Mar 26

Netflix has released the official Stowaway trailer for their upcoming sci-fi survival thriller film, starring Anna Kendrick, Daniel Dae Kim, Shamier Anderson and Oscar nominee Toni Collette. The video features a three-man crew as they embark on a space mission to Mars. However, things don’t go as smoothly as they prepared for when they discover a stranger has accidentally boarded their ship. The film will be available for streaming on April 22, exclusively on Netflix. This project is Collette’s latest collaboration with the streaming service, who have worked together on 2018’s Wanderlust, 2019’s critically acclaimed Unbelievable and last year’s I’m Thinking of Ending Things. She is also set to star in Netflix’s upcoming thriller drama series titled Pieces of Her which is based on Karin Slaughter’s novel of the same name. On a mission headed to Mars, an unintended stowaway accidentally causes severe damage to the spaceship’s life support systems. Facing dwindling resources and a potentially grim outcome, a medical researcher emerges as the only dissenting voice against the clinical logic of both her commander and the ship’s biologist. The film is directed by Joe Penna from a screenplay he co-wrote with frequent collaborator Ryan Morrison. Penna and Morrison previously worked together on the filmmaker’s feature directorial debut titled Arctic, which first debuted at the 2018 Cannes Film Festival. The upcoming Netflix film has some similarities with the Mads Mikkelsen-led film as they both deal with the themes of survival and sacrifice.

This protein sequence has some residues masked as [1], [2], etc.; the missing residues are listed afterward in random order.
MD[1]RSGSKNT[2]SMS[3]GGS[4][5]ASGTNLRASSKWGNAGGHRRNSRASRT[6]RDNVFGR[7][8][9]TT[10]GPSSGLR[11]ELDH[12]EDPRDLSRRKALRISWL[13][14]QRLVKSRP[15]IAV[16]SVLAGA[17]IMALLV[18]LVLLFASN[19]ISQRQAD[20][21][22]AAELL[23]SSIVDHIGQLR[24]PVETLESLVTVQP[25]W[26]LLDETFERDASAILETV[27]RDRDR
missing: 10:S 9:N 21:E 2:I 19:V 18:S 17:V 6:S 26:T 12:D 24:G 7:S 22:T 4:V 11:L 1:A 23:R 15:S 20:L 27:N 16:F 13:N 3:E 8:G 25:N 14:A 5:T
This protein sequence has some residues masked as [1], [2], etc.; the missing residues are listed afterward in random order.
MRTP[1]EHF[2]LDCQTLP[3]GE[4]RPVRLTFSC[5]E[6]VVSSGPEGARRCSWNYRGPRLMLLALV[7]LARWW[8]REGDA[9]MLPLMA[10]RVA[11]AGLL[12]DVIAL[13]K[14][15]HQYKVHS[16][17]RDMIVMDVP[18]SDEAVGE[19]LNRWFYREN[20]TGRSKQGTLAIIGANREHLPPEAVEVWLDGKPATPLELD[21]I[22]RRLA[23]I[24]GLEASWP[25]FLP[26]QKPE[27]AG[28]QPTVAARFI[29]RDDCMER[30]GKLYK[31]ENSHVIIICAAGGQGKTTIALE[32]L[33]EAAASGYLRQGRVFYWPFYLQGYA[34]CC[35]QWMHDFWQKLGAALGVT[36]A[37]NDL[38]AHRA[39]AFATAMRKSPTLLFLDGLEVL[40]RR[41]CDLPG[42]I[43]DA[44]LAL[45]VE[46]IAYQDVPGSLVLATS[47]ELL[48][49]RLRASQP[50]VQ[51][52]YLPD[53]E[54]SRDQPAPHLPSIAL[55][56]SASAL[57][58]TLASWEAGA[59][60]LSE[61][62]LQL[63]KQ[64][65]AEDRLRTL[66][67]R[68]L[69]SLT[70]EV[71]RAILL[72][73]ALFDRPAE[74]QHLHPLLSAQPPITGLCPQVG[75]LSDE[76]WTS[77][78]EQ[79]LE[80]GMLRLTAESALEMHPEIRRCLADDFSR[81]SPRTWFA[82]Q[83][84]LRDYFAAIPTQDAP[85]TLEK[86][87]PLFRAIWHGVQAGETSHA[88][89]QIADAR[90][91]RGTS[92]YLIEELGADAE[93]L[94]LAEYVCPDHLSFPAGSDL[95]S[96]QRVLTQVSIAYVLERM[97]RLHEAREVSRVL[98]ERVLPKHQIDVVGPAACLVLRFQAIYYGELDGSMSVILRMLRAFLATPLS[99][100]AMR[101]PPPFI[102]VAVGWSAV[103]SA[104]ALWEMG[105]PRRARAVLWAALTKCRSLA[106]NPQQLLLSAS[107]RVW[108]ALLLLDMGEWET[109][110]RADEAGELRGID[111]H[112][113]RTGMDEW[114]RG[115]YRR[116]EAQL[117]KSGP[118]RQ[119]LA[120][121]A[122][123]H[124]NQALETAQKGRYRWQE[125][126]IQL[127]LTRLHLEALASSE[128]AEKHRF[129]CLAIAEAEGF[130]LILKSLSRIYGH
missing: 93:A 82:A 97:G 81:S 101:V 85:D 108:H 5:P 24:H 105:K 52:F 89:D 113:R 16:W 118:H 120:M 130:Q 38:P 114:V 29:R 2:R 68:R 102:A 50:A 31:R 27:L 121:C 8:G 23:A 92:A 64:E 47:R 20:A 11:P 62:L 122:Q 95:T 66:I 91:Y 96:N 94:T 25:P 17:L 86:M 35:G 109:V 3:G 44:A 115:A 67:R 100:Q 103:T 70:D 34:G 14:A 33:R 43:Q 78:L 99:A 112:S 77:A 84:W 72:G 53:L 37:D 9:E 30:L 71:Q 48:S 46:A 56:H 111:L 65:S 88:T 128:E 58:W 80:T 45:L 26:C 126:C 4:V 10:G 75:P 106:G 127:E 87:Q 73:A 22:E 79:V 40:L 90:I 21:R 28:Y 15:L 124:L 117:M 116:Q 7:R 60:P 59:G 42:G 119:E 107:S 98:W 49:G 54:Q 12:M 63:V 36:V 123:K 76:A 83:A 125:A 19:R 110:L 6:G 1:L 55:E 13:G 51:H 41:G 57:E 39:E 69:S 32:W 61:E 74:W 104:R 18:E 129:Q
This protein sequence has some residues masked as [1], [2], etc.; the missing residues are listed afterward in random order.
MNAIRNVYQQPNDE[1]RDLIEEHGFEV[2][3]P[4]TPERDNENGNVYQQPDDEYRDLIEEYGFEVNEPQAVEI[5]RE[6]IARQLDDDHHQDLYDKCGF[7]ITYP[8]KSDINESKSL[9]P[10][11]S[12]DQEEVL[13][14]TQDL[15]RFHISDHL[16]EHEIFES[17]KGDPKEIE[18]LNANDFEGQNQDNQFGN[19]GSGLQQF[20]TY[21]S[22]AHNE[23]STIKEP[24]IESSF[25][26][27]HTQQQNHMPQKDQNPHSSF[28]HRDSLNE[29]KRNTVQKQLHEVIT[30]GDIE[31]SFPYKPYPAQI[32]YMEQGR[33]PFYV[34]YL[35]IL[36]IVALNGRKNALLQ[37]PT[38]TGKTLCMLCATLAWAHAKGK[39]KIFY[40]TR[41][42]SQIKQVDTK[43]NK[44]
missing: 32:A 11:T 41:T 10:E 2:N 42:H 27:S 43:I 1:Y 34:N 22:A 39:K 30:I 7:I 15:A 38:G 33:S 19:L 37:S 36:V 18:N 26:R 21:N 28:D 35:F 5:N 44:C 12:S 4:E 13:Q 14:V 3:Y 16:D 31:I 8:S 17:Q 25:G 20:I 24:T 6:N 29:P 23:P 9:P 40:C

Related Media:

Photo Gallery – Career – Stowaway – Trailer screencaptures

Mar 22